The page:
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Canadian lawman warns about organised crime

Canadian lawman warns about organised crime


Organized crime has been able to infiltrate law-enforcement, the financial institutions, the legal profession, and even the most common, but strategic careers – as it advances its deadly cause.{{more}}

In light of this, an expert lawman, who made his mark in Canada fighting organized crime and money laundering has called for a deeper sensitivity about the effects that organized crime has on society.

Ben Soave is a retired Chief Superintendent of Police in the Royal Canadian Mounted Police Force, and earlier this week he spoke at a Financial Intelligence Unit (FIU) organized workshop, held at Sunset Shores Hotel, at Villa.

“One of the things organized crime has done really well is their ability to corrupt,” said Soave.

The 35-year veteran, who headed teams dealing with organized crime and money laundering, told the gathering of law enforcement officers, and persons from various financial institutions that organized crime is deadly to a society’s development.

According to Soave, it is easy to assume that organized crime is not that dangerous because the average person only focuses on crimes where they see bloodshed, and gross violence.

He warned however, that organized crime begets violence, so too the corruption that feeds its success.

He used the example of corrupt baggage handlers at an airport, who, for a small fee, may let drugs and guns through airports. Soave said that the baggage handler, who is paid a few thousand dollars to look the other way, may not realize how crucial he is to the destruction of his society.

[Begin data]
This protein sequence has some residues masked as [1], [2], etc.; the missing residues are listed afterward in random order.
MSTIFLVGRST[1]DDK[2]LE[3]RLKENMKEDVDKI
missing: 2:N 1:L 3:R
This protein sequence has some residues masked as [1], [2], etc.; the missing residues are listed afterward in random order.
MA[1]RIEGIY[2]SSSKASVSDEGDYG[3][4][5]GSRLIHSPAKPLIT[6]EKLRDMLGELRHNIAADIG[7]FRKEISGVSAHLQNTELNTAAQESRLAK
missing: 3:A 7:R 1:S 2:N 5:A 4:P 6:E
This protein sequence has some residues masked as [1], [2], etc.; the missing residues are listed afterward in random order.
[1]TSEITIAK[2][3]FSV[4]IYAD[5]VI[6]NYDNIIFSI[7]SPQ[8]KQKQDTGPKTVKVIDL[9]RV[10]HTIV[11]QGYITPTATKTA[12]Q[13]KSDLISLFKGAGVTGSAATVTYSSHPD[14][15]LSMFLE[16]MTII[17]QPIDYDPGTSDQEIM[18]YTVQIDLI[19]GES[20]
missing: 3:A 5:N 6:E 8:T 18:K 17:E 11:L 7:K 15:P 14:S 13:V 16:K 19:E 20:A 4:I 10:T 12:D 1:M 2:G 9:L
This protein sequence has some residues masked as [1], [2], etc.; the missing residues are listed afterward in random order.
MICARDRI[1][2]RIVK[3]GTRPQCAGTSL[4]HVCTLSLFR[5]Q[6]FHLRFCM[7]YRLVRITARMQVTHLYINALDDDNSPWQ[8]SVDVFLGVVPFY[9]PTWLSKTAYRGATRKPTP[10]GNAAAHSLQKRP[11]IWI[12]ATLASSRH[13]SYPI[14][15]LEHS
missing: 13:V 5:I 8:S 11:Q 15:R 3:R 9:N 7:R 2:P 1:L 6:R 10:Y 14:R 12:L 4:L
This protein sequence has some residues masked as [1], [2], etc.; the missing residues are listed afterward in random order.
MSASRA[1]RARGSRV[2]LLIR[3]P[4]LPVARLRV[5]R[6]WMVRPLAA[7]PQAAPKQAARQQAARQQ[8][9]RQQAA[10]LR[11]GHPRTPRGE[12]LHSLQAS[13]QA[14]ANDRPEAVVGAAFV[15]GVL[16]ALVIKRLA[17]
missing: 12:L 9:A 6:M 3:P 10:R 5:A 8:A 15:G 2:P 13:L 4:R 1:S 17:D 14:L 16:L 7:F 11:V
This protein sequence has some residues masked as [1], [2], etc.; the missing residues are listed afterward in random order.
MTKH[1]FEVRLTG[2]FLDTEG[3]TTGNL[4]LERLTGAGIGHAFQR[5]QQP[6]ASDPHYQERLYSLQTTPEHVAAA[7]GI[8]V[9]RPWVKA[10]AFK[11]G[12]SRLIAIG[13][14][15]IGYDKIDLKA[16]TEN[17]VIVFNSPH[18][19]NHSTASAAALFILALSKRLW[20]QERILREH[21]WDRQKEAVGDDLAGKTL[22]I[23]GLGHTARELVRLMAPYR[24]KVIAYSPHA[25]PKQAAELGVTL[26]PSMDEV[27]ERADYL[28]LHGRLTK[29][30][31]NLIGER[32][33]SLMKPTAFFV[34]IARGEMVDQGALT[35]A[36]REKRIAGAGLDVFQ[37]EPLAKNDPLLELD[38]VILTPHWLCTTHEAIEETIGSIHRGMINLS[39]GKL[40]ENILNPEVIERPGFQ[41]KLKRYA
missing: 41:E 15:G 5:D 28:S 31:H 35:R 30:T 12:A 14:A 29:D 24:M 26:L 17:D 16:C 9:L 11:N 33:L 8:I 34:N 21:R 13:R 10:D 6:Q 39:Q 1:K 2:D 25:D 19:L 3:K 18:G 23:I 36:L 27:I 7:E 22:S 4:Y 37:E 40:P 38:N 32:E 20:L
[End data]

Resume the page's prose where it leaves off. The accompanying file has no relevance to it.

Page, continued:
“That simple baggage handler, the lowest common denominator in a major criminal organization; does he really care what he is loading or off loading?’ Soave asked.

Those guns, or drugs; the money that the financial officer helps to launder is used to fuel the mayhem, and societal destruction caused in numerous societies, Soave suggested.

“Organized crime does start to disable our national security, our economic stability, our governments – whether we like to admit to it or not,” he said.

Soave said that he believes that law enforcement is only now catching up to organized criminal elements because it did not realize the change that took place in the way criminals operate.

“At the click of the mouse you had a financial transaction that when cross borders, cross legal jurisdiction, cross continent, instantaneously; so law-enforcement, all of a sudden, what do we do now?”

He preached the need for specialization, and the use of modern technology, as the old adage “follow the paper trail”, may no longer exist, in most instances.